One way the Motif XS helps you capture musical ideas immediately is the new Performance-Record Setup feature. To help understand that, here’s a little back-story: Like the Motif ES and “Classic” before it, the XS is packed with tons of arpeggios, riffs, rhythm patterns, musical phrases, and multi-zone keyboard Performances, and there are almost no barriers between one “department” of the synth and another – with just a couple of button-clicks, you can turn a track in the sequencer into a phrase the arpeggiator can trigger, for example, or turn either of those into a layer of a Performance for playing on the keys in real time. With the integrated sampler, you can record raw material for creating your own Voices (that’s Yamaha’s word for “patch” or “program”) that use all the Motif XS’ filters, modulation, and Virtual Circuit Modeling effects. Max out the sample memory to 1GB, and you could plug in a mic or instrument and record real audio tracks over a tune you created in the sequencer, like you were working on a computer. Also like a computer, you can pop a USB thumb drive into the XS and save your whole project as a Yamaha “all” file. The next time you load this up, everything – MIDI, audio, and all settings – will be exactly where you left it.

On the Motif XS, Performance-Record Setup takes this no-barriers thinking to a new level. Suppose you’re just jamming away, trying out Performances, and you find one that gives you a song idea. (“Whenever I get the arpeggiator going, I think, ‘I must write something based on that,” laughs Alan.) Simply hit the Record button, and the onboard sequencer automatically assigns all parts of the performance to consecutive tracks. Since every part sounds just like it did in Performance mode, you can immediately record what inspired you into a new sequence. Since there’s no manual setup, there’s no fumbling from one mode of the keyboard to another – so your muse won’t sneak out the window because you were too busy pressing buttons.

Since Yamaha and Steinberg are partners, you’d expect their stuff to play well together, and you’d be right. The Motif XS integrates so well with Cubase that each handles like an extension of the other. Just one example of this is that with the included Cubase AI4 (or more full-featured version of Cubase bought separately) and the Motif XS connected to your Mac or PC via FireWire, Cubase can import entire projects from the XS, creating all necessary tracks as it goes – MIDI tracks for all sequencer parts and audio tracks for anything you’d recorded into the Motif’s sample memory – then filling them with the material you’d originally laid down on the Motif, track by track. Because the Motif XS’ eight knobs and faders support the Mackie Control standard, they become a hardware control surface for Cubase with the touch of a button. That means you don’t have to reach somewhere else and break your creative flow to go from your “songwriting at the keyboard” headspace to your “mixing in the software” mode.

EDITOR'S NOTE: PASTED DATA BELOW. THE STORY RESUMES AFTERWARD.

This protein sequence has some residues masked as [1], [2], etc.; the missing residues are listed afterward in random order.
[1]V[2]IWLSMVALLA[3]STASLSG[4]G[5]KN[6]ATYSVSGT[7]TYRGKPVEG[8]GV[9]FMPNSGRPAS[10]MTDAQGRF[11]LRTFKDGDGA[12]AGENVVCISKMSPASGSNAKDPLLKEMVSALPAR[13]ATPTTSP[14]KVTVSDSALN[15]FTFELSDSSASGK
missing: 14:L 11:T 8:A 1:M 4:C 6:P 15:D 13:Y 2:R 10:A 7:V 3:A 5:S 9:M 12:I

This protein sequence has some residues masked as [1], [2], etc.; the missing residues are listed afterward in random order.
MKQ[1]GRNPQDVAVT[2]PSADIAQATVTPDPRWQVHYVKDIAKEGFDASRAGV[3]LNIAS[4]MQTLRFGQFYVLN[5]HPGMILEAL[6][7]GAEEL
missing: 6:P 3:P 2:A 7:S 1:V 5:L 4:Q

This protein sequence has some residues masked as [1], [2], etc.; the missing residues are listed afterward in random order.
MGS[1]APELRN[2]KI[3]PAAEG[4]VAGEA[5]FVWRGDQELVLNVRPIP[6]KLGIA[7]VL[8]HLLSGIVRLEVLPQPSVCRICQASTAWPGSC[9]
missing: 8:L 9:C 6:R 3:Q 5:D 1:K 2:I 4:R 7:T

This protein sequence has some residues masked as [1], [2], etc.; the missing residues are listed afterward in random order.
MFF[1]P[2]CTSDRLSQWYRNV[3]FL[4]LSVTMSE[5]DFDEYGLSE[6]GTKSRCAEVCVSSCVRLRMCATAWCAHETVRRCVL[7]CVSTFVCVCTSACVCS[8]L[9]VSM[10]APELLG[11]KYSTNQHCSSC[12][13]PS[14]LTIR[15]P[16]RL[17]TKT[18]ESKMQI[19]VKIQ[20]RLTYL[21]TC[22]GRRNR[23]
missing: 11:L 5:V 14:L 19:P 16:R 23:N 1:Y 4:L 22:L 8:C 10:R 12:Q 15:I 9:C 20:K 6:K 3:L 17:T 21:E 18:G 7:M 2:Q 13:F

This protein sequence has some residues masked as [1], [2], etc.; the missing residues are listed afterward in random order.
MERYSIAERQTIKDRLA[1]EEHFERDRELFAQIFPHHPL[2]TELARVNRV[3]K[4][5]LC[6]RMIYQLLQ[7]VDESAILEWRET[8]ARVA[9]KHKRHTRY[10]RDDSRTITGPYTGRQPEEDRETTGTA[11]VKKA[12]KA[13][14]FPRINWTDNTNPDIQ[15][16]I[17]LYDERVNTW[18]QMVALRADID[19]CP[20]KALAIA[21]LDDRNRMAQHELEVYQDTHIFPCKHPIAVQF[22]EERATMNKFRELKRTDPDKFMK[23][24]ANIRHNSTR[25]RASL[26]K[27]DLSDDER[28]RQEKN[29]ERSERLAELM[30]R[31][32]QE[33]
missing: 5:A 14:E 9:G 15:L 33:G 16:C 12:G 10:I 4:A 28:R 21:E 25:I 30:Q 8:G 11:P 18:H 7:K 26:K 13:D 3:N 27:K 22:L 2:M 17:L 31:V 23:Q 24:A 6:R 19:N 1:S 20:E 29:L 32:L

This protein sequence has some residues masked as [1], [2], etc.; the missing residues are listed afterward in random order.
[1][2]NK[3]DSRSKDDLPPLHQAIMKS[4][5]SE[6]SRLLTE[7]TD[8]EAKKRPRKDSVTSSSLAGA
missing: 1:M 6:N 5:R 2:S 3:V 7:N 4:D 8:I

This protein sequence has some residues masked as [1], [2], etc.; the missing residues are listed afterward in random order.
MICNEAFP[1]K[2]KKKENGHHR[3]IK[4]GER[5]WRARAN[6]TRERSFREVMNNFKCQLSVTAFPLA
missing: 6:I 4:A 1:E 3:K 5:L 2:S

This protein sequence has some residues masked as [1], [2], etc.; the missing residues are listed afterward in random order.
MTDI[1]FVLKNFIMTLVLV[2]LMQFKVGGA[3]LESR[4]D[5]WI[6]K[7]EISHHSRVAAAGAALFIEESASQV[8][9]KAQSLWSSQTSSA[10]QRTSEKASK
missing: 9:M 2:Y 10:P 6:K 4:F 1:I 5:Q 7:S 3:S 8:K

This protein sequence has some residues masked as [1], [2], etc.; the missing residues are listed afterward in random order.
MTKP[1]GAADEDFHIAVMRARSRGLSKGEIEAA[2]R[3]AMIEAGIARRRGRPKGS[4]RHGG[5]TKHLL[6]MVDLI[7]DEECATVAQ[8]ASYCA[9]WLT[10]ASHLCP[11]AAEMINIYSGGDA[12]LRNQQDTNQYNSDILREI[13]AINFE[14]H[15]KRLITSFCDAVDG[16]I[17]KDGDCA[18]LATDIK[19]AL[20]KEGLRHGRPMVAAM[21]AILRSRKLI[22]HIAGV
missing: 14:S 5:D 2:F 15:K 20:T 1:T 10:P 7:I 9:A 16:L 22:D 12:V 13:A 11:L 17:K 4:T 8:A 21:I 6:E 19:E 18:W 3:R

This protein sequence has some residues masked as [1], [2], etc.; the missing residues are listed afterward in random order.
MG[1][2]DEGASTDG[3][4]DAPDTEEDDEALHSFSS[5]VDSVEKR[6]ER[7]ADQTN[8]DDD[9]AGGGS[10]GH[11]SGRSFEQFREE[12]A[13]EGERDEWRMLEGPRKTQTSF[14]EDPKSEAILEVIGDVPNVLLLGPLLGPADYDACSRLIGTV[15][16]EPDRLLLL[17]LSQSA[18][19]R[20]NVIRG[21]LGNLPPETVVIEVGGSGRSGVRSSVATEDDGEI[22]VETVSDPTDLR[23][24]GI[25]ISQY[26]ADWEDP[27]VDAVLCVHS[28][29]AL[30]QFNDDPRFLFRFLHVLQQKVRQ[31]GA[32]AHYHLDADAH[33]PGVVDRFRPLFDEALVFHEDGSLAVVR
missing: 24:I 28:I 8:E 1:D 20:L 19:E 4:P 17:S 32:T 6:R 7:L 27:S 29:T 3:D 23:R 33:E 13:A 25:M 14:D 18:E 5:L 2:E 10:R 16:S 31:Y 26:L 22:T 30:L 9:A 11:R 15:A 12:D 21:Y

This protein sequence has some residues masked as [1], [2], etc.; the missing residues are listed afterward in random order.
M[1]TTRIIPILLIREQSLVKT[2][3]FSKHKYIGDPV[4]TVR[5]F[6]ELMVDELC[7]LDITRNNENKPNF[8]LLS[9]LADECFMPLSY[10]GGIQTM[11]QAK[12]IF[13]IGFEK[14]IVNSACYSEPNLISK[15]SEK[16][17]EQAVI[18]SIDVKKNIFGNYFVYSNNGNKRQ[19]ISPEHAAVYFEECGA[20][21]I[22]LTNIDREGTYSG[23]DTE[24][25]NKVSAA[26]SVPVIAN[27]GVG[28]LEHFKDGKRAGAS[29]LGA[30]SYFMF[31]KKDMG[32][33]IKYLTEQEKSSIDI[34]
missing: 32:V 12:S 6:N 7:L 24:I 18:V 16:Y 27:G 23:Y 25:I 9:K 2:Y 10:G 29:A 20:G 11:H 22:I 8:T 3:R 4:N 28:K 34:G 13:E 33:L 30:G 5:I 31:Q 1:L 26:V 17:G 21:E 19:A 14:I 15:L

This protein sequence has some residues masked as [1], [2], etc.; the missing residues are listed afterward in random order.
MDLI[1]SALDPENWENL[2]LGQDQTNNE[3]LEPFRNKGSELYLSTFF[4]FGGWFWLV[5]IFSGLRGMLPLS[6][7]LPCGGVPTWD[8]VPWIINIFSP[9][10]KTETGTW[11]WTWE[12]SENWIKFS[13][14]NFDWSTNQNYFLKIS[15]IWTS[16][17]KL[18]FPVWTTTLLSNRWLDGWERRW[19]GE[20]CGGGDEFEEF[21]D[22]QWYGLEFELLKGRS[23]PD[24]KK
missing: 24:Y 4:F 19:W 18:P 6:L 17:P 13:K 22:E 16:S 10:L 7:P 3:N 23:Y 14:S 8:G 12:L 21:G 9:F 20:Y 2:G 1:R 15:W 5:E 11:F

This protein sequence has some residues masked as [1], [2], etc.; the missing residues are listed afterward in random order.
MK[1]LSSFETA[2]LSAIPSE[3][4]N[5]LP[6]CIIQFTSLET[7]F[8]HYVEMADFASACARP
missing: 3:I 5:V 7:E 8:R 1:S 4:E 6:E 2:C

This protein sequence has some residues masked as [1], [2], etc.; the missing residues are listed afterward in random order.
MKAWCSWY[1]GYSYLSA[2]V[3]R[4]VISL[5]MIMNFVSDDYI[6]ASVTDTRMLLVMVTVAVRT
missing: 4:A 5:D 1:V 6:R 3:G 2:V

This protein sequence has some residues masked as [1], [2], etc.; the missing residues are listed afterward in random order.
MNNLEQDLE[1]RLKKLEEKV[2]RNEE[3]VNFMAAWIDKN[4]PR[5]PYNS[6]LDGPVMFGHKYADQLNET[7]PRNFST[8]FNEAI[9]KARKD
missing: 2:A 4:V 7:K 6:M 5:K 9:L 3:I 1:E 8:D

Of course, Cubase, and its bigger brother Nuendo, stand on their own merits as well. One of those merits is sound quality, something Alan knows a thing or two about. “A Valid Path was mixed entirely ‘in the box,’ not through an external console,” he points out. “I actually had a pair of original Yamaha O2R mixers, and they worked brilliantly, but we wound up not mixing through them. For my next record, I’m using an O2R-96 with Steinberg software, because the two integrate really well. To record, say, a drum kit, the converters on the O2R-96 are state-of-the-art, so it’s going to sound good.”

What’s even more important to Alan is – you guessed it – immediacy. “With Cubase and Nuendo as the basis of my recording existence, everything can be called up, every fader movement I make is going to come back at me whether it’s five minutes or five months later. For that reason, I’ve actually begun to regard mixing as not a separate thing, but as part of the recording process. You just keep doing stuff until it’s to your liking, then you say, ‘Oh, it sounds like a record now!’ As opposed to a more formal process, where, you know, you pull faders down, then put them back up, going, ‘Let’s check the drums, check the bass,’ and so on. I’m mixing as I go along!”

Now that you know how the Yamaha Motif XS and Steinberg software helps Alan’s creative process, drop in to any Guitar Center store to play the Yamaha ultimate recording rig and experience these powerful musical tools for yourself.

The entire catalog of The Alan Parsons Project will soon be available in remastered form and includes previously unreleased bonus material. Five albums have already been released. For more information, tour dates and more, be sure to check out Alan’s official website at

*Yamaha Ultimate Recording Rig: Motif XS8, Dell Inspiron 15” laptop computer, Cubase 4, a pair of HS50M Powered Monitors, and a set of RH10MS Headphones.